Is Africa’s rise for real this time?

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from Fortune Magazine,

Its economics are surging, and foreign investment is exploding. The challenges—including Ebola—are immense. But the continent may finally be ready to deliver on its promise.

Africa may no longer be “the jungle”, but to many in the business world it still seems as untapped a market as is possible in the 21st century. Its economies have soared since 2000, thanks mostly to the rise in prices for commodities that Africa has in abundance, such as gold, copper, iron ore, zinc, platinum, and oil. That, together with big new oil and gas finds and Western countries’ writing off billions in African debt, has meant high growth rates across the continent, even during the worst recession in decades. The IMF predicts 5.4% average growth this year for Africa’s 48 sub-Saharan countries, where more than 800 million people live. That’s far above the 3.6% global average. Oil-rich Nigeria grew 6.2% last year and in April overtook South Africa as Africa’s biggest economy. Even tiny Sierra Leone grew about 13% last year (though the devastating Ebola epidemic has since walloped its economy). Africa’s population is rocketing too. By mid-century there will be more Nigerians than Americans on the planet. And the United Nations estimates that by 2035 half of all Africans will live in cities. That means millions of people who once subsisted as bare-bones farmers will be earning and spending cash and driving demand for countless consumer items, almost all of which are currently imported. The trend is already evident. Nigeria’s 170 million people are now among the world’s biggest consumers of imported tomato paste and rice, and they drink more champagne than anyone outside France.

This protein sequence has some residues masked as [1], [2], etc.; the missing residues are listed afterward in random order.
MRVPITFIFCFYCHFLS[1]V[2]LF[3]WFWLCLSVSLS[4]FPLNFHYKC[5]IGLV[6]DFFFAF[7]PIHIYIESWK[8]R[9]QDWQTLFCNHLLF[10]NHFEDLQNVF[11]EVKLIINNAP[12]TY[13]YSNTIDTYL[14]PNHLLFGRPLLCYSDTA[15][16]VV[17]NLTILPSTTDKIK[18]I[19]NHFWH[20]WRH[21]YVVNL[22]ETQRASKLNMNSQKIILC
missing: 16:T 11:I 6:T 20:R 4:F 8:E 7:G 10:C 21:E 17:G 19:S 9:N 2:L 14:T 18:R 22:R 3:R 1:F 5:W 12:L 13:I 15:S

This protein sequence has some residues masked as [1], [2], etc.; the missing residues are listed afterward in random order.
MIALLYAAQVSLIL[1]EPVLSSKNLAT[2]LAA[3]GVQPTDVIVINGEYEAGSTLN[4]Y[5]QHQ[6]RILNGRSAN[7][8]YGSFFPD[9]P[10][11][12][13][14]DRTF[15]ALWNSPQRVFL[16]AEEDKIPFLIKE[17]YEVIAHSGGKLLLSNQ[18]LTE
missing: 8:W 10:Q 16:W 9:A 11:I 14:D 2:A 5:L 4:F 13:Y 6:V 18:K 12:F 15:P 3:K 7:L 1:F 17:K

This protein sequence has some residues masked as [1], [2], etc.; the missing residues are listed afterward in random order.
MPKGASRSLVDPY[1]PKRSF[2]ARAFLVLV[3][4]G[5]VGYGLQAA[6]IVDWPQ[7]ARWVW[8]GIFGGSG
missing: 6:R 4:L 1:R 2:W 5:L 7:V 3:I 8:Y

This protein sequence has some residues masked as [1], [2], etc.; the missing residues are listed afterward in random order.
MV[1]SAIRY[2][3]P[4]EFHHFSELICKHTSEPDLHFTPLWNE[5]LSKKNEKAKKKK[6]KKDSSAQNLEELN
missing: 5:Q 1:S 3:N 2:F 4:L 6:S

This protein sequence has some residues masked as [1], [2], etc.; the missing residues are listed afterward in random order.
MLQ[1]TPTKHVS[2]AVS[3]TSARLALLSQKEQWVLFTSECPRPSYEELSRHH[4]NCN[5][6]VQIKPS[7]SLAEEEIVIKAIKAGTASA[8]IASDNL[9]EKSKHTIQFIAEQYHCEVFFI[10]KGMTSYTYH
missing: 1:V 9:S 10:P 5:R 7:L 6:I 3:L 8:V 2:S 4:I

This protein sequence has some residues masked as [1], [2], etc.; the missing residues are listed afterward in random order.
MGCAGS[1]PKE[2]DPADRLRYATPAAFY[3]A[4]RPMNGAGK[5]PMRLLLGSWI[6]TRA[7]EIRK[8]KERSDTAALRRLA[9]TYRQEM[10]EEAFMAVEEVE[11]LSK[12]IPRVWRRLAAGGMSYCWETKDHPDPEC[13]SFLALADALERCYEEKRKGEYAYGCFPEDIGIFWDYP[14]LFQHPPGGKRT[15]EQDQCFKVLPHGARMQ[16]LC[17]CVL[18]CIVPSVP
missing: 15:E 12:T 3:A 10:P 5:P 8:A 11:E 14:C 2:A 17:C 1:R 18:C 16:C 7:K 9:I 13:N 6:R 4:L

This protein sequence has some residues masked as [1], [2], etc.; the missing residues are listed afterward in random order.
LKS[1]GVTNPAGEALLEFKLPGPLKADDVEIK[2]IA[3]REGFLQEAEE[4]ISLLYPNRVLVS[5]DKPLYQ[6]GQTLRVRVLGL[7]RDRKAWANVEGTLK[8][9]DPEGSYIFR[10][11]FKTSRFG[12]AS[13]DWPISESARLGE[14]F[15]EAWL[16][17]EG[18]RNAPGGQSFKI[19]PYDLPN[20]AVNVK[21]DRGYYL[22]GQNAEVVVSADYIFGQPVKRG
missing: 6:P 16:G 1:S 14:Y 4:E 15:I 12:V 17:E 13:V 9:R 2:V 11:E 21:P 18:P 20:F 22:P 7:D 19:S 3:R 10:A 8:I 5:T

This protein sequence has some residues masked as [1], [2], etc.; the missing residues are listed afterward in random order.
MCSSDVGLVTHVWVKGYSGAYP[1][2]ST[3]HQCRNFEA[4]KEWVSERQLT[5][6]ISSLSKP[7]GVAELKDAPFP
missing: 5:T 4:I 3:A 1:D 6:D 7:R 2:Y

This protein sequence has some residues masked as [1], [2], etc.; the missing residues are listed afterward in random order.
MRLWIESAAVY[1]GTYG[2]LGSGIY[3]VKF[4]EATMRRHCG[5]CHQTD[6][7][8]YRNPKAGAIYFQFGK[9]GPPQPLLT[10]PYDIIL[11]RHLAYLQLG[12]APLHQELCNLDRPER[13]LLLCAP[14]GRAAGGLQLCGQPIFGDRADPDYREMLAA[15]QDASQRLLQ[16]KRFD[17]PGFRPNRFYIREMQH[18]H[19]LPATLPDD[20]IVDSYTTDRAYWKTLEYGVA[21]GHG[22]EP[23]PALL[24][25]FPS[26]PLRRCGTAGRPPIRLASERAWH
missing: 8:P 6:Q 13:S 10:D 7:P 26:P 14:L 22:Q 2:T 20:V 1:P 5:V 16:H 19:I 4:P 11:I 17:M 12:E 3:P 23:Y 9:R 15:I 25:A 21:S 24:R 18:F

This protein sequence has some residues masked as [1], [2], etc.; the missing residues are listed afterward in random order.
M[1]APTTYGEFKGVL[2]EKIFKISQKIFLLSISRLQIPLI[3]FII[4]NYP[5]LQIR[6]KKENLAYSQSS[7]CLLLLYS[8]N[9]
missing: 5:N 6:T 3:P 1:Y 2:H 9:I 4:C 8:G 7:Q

In the popular imagination, there have long been two dominant visions of Africa—as a land of dire poverty and conflict, and as a place of sublime wilderness. Now there is a third cliché: “Africa rising.” The phrase describes a continent whose dire limitations—such as the chronic lack of electricity, rail lines, airports, and paved roads—translate into astonishing business opportunities as economies expand. The sense that one can tap into gaping needs, often with few competitors, has not gone unnoticed by U.S. investors.

In August, President Barack Obama hosted the first-ever U.S.-Africa business summit in Washington, with dozens of African leaders in attendance. The focus was not on aiding the poor, as it might once have been, but on making multibillion-dollar deals that eclipsed decades of government handouts to African states.

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